The mitochondrial pathway of swine influenza virus (SIV)-induced apoptosis was investigated using porcine kidney (PK-15) cells, swine testicle (ST) cells, and HeLa cervical carcinoma cells which are known not to support viral replication. As judged by cell morphology, annexin V staining, and DNA fragmentation, PK-15 and ST cells infected with three different subtypes of SIV (H1N1, H3N2, and H1N2) were obviously killed by apoptosis, not necrosis. SIV infection in PK-15 and HeLa cells was shown to decrease the cellular levels of Bcl-2 protein compared to that of mock-infected control cells at 24 h post-infection, whereas expression levels of Bax protein increased in the PK-15 cells, but did not increase in HeLa cells by SIV infection. Cytochrome c upregulation was also observed in cytosolic fractions of the PK-15 and HeLa cells infected with SIV. Apoptosome (a multi-protein complex consisting of cytochrome c, Apaf-1, caspase-9, and ATP) formation was confirmed by immunoprecipitation using cytochrome c antibody. Furthermore, SIV infection increased the cellular levels of TAJ, an activator of the JNK- stressing pathway, and the c-Jun protein in the PK-15 and HeLa cells. Taken together, these results suggest that the mitochondrial pathway should be implicated in the apoptosis of PK-15 cells induced by SIV infection.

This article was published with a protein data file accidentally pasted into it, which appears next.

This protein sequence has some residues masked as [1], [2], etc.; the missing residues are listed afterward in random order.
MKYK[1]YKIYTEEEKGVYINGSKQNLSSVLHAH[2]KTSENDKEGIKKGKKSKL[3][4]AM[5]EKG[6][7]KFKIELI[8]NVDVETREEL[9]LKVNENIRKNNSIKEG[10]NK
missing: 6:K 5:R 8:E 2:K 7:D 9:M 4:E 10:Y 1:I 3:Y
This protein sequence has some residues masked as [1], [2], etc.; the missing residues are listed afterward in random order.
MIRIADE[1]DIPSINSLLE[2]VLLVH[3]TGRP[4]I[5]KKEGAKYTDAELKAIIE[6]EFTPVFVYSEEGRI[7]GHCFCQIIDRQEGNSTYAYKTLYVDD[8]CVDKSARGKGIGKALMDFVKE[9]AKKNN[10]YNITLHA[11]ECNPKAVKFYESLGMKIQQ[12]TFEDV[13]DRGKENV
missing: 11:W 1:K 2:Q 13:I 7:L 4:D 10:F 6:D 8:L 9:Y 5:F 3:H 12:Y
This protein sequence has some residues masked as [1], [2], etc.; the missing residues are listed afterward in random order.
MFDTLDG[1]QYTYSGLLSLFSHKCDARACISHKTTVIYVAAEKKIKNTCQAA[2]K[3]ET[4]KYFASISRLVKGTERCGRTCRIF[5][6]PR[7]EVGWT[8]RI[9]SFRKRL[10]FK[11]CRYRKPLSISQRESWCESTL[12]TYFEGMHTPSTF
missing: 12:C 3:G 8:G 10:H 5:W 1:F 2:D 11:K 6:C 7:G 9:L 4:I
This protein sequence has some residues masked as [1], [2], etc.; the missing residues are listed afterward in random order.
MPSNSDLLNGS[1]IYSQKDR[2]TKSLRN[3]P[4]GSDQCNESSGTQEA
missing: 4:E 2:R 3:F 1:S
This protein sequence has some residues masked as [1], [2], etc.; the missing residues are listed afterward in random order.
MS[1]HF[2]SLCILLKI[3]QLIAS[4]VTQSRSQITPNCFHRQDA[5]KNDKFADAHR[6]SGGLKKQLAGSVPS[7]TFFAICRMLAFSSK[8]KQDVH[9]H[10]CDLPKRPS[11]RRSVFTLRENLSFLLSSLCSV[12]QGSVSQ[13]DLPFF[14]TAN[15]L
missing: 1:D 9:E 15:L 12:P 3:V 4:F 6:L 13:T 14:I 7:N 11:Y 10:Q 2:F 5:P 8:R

- Cytochrome c
- Influenza virus
- Proto-oncogene proteins c-Bcl-2
- Proto-oncogene proteins c-jun